What concerns me is that Digg hasn’t exactly been as Linux/UNIX friendly lately. Oh, sure, they have the section and news gets put in it. But it feels like less of it is being promoted to even just the technology page lately, let alone the front page. And then, when they do, I’ve noticed quite a few legitimate Linux/UNIX stories getting buried or pulled shortly after being promoted.
Furthermore, Digg has had an increased number of very vocal pro-Microsoft/anti-FOSS users commenting lately and it has been hard to find a FOSS related story that doesn’t get flooded with anti-FOSS related sentiment. It has been suggested on many many occasions in the comments on Digg that Microsoft employs (some of) these people to create accounts and post pro-Microsoft/anti-FOSS comments. Whether it’s true or not, again, we’ll probably never know (especially not with the NDA’s that MS make their employees sign). In any case, we do know it’s possible; it’s not like Microsoft couldn’t afford it, and they do spend an awful lot on advertising. This would be just another form of advertising right?
So I ask you, is there any way in the world that this new contract could improve the situation? Not at all. Who knows what’s in the contract, but theoretically there could be something in there about pulling anti-Microsoft content in between the parts that cover flooding the site with pro Microsoft ads and of course, anti Linux/UNIX ads. Am I being paranoid? Well a story was posted to Digg just after the agreement was signed. It was the press release from Microsoft announcing the Digg/MS advertising deal—fairly innocuous stuff. But, after 1300+ diggs, it was pulled from the front page. But why? Well no reason was given as far as I know and the only reason I could come up with was the high amounts of anti-Microsoft commenting going on.
So what does this all mean? Last time there was discontent with the users, Kevin Rose took their side over the investors. I imagine his advisors would have had very stern words with him about due diligence at that time. This time, has he done the right thing by his investors, but to the detriment of, at the very least, the FOSS and Apple sections of the community? But this symbolises a deeper problem for all Digg readers. It shows that the time when the community came first is over.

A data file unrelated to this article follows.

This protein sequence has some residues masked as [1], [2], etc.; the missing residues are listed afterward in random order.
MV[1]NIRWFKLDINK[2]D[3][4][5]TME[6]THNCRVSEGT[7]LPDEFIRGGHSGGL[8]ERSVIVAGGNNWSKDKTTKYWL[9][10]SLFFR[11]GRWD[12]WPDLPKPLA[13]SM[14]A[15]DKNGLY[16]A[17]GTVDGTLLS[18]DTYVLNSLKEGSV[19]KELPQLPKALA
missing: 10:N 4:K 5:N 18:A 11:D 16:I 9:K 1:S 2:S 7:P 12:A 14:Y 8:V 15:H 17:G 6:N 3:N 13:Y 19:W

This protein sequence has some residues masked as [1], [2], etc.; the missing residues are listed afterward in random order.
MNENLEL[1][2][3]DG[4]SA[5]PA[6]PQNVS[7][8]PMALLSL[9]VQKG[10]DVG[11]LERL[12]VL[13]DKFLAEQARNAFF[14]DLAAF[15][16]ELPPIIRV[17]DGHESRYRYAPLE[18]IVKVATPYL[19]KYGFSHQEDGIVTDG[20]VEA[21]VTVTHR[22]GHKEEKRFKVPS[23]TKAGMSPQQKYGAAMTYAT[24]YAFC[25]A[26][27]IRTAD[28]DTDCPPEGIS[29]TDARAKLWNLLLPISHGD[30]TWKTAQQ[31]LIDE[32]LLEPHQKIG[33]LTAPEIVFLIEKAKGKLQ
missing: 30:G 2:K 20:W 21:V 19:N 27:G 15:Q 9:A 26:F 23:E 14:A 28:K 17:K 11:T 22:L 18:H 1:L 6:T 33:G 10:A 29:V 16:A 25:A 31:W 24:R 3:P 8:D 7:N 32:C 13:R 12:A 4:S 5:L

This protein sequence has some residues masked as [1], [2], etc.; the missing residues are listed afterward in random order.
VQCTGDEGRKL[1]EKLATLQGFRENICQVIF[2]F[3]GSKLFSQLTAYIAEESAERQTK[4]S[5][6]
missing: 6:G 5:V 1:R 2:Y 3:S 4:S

While Digg may not ostensibly lose users, they are failing a part of their community. And with the advent of Pligg (a Digg-style content management system), some people have started creating Digg clones in order to give voices to niche communities that would otherwise be lost inside Digg. And, being niche sites, they are unlikely to end up with investors to answer to.
Here are some examples:
Now, out of the whole Digg community, the FOSS community is the most badly affected. They have already had a tough time standing up to the opinions and misconceptions of the wider community. They don’t have all that many forums like Digg on which to voice their opinions and they certainly don’t have Microsoft or Apple’s advertising budget. But they still need somewhere to go to voice their opinions, share their news, and be amongst like minded people whose comments are based in a deep understanding of FOSS.
Thankfully, the FOSS community has the brand new FSDaily website. The FSDaily staff will never sell out to Microsoft and, in fact, have made a commitment to removing any Google ads that appear which are for Microsoft products. Of course they need the community’s help in identifying the Microsoft ads as different ads are displayed depending on a number of factors including the country the visitor is viewing from. A special email address has been added so that readers can let the FSDaily staff know.
I’m sure Digg will continue to grow in popularity and good for them (the share holders). With so many categories, more and more people from different niche communities are attracted to the site to get involved. But I think we will see growth in smaller independent Digg-style sites, like FSDaily, for those people who feel that maybe, Digg has outgrown them.